1

{*real type*} Real
types provide approximations to the real numbers, with relative bounds
on errors for floating point types, and with absolute bounds for fixed
point types.

2

3

{*root_real*} A
type defined by a real_type_definition
is implicitly derived from *root_real*, an anonymous predefined
(specific) real type. [Hence, all real types, whether floating point
or fixed point, are in the derivation class rooted at *root_real*.]

3.a

3.a.1/1

{*8652/0099*}
__Note that this derivation does not imply any inheritance of subprograms.
Subprograms are inherited only for types derived by a derived_type_definition
(see 3.4), or a private_extension_declaration
(see 7.3, 7.3.1, and 12.5.1).__

4

[{*universal_real* [partial]}
{*real literals*} Real
literals are all of the type *universal_real*, the universal type (see
3.4.1) for the class rooted at *root_real*,
allowing their use with the operations of any real type. {*universal_fixed*
[partial]} Certain multiplying operators have a result
type of *universal_fixed* (see 4.5.5), the
universal type for the class of fixed point types, allowing the result of the
multiplication or division to be used where any specific fixed point type is
expected.]

5

{*elaboration (real_type_definition)*
[partial]} The elaboration of a real_type_definition
consists of the elaboration of the floating_point_definition
or the fixed_point_definition.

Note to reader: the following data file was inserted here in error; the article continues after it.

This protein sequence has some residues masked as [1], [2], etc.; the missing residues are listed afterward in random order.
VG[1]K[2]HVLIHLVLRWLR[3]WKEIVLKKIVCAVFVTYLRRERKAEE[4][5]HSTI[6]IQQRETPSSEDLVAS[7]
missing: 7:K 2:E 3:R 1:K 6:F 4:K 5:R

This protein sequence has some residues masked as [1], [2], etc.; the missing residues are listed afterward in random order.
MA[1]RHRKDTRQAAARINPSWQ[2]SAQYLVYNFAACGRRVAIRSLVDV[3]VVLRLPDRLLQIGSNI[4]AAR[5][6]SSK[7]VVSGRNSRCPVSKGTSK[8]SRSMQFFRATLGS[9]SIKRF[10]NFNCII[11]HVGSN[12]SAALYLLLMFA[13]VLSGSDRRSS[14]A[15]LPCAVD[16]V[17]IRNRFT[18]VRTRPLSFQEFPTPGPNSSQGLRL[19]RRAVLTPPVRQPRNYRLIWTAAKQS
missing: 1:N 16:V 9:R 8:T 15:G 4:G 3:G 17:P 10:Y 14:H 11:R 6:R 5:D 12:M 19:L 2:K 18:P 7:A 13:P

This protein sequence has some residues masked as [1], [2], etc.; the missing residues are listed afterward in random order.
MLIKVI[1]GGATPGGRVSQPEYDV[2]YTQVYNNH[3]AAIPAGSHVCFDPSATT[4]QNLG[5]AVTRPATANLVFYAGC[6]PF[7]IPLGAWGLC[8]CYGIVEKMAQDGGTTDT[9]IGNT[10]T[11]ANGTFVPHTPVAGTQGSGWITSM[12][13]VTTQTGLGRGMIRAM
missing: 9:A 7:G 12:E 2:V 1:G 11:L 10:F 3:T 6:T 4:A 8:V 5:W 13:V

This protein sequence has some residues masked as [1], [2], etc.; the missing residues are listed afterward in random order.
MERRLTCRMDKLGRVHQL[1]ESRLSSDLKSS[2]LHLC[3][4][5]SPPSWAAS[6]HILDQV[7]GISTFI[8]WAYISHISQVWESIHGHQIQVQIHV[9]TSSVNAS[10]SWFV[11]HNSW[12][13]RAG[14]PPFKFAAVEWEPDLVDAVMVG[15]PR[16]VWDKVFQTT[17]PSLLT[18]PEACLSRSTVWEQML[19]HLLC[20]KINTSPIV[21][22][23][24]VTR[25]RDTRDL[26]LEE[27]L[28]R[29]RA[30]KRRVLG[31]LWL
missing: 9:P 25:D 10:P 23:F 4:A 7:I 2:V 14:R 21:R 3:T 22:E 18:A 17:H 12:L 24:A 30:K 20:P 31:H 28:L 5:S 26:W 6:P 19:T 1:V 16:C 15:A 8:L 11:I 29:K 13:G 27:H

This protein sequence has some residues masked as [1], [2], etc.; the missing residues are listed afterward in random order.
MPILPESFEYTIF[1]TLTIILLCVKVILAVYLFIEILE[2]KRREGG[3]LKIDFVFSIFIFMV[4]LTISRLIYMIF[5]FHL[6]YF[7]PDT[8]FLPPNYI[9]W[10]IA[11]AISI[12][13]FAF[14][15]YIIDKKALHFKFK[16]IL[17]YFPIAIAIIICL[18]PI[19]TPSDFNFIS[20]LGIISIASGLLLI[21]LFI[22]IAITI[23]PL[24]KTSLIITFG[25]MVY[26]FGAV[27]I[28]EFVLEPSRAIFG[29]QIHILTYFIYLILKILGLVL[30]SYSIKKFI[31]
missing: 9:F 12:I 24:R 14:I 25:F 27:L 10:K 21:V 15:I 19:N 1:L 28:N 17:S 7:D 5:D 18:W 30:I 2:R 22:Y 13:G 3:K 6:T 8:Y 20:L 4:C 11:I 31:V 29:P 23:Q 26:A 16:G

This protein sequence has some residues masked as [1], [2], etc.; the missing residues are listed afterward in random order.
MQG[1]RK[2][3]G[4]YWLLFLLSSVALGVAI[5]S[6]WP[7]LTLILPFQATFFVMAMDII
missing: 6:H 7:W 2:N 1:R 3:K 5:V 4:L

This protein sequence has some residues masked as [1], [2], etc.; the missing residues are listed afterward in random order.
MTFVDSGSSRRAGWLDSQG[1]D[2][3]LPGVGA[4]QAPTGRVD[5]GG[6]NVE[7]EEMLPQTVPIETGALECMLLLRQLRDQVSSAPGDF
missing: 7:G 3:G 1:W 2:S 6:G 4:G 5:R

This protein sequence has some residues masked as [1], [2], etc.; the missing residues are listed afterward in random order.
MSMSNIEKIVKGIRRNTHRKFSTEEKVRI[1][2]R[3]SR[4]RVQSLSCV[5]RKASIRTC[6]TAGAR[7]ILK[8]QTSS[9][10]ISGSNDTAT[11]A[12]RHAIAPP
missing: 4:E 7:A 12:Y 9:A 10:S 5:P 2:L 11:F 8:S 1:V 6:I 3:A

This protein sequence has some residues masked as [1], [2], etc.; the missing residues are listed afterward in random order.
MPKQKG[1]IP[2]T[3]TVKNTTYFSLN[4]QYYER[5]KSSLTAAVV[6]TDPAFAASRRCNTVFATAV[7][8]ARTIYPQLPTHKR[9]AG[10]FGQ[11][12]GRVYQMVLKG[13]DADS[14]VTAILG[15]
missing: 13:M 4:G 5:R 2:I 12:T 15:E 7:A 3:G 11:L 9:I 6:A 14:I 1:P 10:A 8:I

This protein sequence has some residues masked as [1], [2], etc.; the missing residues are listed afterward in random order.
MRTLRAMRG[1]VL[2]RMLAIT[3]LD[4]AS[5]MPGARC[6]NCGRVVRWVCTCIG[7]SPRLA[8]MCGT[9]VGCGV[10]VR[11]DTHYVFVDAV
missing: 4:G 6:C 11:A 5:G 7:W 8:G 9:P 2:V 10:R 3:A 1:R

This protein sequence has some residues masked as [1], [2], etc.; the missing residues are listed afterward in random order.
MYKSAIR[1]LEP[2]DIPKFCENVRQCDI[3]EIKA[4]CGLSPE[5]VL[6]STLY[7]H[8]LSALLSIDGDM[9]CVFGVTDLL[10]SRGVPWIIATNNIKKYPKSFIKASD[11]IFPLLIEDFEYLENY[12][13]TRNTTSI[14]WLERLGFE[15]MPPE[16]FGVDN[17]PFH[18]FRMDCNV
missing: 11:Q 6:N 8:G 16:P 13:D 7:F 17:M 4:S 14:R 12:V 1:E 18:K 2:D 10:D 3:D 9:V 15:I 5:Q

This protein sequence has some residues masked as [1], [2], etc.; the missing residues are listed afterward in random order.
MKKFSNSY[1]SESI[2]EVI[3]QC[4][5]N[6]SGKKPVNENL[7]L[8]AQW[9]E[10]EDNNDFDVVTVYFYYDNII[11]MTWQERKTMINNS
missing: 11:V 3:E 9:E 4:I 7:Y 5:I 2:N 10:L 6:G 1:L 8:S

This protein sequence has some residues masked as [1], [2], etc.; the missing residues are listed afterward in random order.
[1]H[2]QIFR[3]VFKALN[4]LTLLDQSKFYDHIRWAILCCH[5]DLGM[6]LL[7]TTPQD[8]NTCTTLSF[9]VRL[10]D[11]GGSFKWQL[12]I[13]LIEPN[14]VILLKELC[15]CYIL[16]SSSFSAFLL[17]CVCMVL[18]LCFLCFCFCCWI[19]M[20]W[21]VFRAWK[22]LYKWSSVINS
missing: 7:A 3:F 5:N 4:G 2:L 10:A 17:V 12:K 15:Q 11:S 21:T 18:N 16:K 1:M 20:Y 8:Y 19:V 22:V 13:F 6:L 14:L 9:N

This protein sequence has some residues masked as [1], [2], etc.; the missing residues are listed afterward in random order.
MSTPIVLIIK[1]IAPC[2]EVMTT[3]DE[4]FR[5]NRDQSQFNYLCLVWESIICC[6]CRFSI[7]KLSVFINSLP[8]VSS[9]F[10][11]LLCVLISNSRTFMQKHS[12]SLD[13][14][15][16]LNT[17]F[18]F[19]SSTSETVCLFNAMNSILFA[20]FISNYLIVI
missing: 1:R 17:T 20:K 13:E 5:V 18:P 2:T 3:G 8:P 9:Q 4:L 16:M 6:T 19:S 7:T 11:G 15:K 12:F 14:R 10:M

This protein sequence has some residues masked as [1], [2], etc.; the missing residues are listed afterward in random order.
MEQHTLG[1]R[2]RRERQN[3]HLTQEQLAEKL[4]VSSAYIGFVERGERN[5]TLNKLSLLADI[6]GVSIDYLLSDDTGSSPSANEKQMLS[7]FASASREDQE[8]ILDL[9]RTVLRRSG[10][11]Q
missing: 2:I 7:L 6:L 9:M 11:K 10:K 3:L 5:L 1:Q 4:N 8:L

6

An implementation shall perform the run-time evaluation
of a use of a predefined operator of *root_real* with an accuracy
at least as great as that of any floating point type definable by a floating_point_definition.

6.a

6.b

7

[For the execution of a predefined operation
of a real type, the implementation need not raise Constraint_Error if the result
is outside the base range of the type, so long as the correct result is produced,
or the Machine_Overflows attribute of the type is false (see G.2).]

8

{*nonstandard real type*}
An implementation may provide *nonstandard real types*,
descendants of *root_real* that are declared outside of the specification
of package Standard, which need not have all the standard characteristics of
a type defined by a real_type_definition.
For example, a nonstandard real type might have an asymmetric or unsigned base
range, or its predefined operations might wrap around or ``saturate'' rather
than overflow (modular or saturating arithmetic), or it might not conform to
the accuracy model (see G.2). Any type descended from
a nonstandard real type is also nonstandard. An implementation may place arbitrary
restrictions on the use of such types; it is implementation defined whether
operators that are predefined for ``any real type'' are defined for a particular
nonstandard real type. [In any case, such types are not permitted as explicit_generic_actual_parameters
for formal scalar types -- see 12.5.2.]

8.a

NOTES

9

32 As stated, real literals are of
the anonymous predefined real type *universal_real*. Other real types have
no literals. However, the overload resolution rules (see 8.6)
allow expressions of the type *universal_real* whenever a real type is
expected.

9.a

The syntax rule for real_type_definition
is modified to use the new syntactic categories floating_point_definition
and fixed_point_definition, instead
of floating_point_constraint and
fixed_point_constraint, because
the semantics of a type definition are significantly different than the
semantics of a constraint.

9.b

All discussion of model numbers, safe ranges,
and machine numbers is moved to 3.5.7, 3.5.8,
and G.2. Values of a fixed point type are now described
as being multiples of the *small* of the fixed point type, and we have
no need for model numbers, safe ranges, etc. for fixed point types.